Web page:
Patterns and processes of heterochrony in Mesozoic goniasterid sea-stars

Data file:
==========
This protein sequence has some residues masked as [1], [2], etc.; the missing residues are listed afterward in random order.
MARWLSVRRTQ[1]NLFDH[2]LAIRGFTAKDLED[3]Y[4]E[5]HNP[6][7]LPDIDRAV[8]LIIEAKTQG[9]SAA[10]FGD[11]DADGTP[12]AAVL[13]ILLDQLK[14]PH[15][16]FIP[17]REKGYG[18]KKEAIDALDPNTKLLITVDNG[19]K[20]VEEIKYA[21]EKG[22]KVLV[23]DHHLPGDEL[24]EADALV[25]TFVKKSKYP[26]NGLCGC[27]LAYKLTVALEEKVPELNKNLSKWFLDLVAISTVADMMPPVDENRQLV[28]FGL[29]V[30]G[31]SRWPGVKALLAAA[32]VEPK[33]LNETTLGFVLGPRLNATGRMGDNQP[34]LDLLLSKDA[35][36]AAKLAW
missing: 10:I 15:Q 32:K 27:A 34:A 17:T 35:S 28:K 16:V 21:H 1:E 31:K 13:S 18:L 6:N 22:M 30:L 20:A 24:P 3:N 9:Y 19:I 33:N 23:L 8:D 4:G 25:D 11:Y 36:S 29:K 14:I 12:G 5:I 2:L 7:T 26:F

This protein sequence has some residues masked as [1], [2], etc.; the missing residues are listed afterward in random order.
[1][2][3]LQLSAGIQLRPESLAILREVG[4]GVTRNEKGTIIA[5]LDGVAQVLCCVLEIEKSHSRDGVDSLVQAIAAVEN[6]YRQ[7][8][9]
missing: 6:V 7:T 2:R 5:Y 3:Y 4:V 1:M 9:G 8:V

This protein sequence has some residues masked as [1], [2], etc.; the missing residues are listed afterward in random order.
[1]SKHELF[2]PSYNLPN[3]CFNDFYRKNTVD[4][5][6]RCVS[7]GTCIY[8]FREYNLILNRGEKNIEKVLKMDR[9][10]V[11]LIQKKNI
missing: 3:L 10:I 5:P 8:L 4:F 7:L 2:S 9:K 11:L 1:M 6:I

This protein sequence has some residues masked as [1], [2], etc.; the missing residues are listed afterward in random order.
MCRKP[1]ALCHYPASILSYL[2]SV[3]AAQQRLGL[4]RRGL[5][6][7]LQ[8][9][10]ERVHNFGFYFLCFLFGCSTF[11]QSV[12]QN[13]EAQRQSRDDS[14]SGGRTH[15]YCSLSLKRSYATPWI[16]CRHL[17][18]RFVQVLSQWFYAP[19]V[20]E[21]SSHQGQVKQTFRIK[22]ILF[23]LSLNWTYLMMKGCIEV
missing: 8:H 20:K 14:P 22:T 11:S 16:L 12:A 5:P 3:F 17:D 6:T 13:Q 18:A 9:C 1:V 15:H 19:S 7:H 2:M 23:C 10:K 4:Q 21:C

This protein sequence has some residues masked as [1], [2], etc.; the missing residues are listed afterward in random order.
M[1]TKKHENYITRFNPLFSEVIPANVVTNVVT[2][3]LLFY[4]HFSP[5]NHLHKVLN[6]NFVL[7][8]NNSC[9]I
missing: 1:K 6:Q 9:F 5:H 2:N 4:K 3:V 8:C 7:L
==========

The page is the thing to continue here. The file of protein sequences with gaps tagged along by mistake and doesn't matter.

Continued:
Heterochronic processes are obvious in the most common family of Mesozoic asteroids, the Goniasteridae, whether studied from entire fossils or, as is more frequently the case, from isolated ossicles. When phylogeny is poorly known, comparison between species leads to such unsatisfactory interpretations as ‘A is more paedomorphic than B’ or ‘C, compared with other species, has many peramorphic characters’. When the phylogeny is known, heterochronic trends appear amongst the lineages. The peramorphocline Metopaster parkinsoni - M. loirensis-M. trichilae-M. chilipora-M. hypertelicus is studied here from the Cenomanian to the Upper Campanian of France. Different morphological characters evolved at different speeds. Among each polymorphous population, some morphotypes foreshadowed the next step. Juveniles of one species look like the adults of one of the ascendants. The cline developed irrespective of the substrate, and proceeded together with a migration from the Anglo-Paris Basin to the Aquitanian Basin. Metopaster hunteri, during the Coniacian, and Metopaster meudonensis, during the Upper Campanian, both evolved from Metopaster parkinsoni by neoteny, and provide a good example of reiterated and canalized morphological evolution. Some non-heterochronic canalizations are described.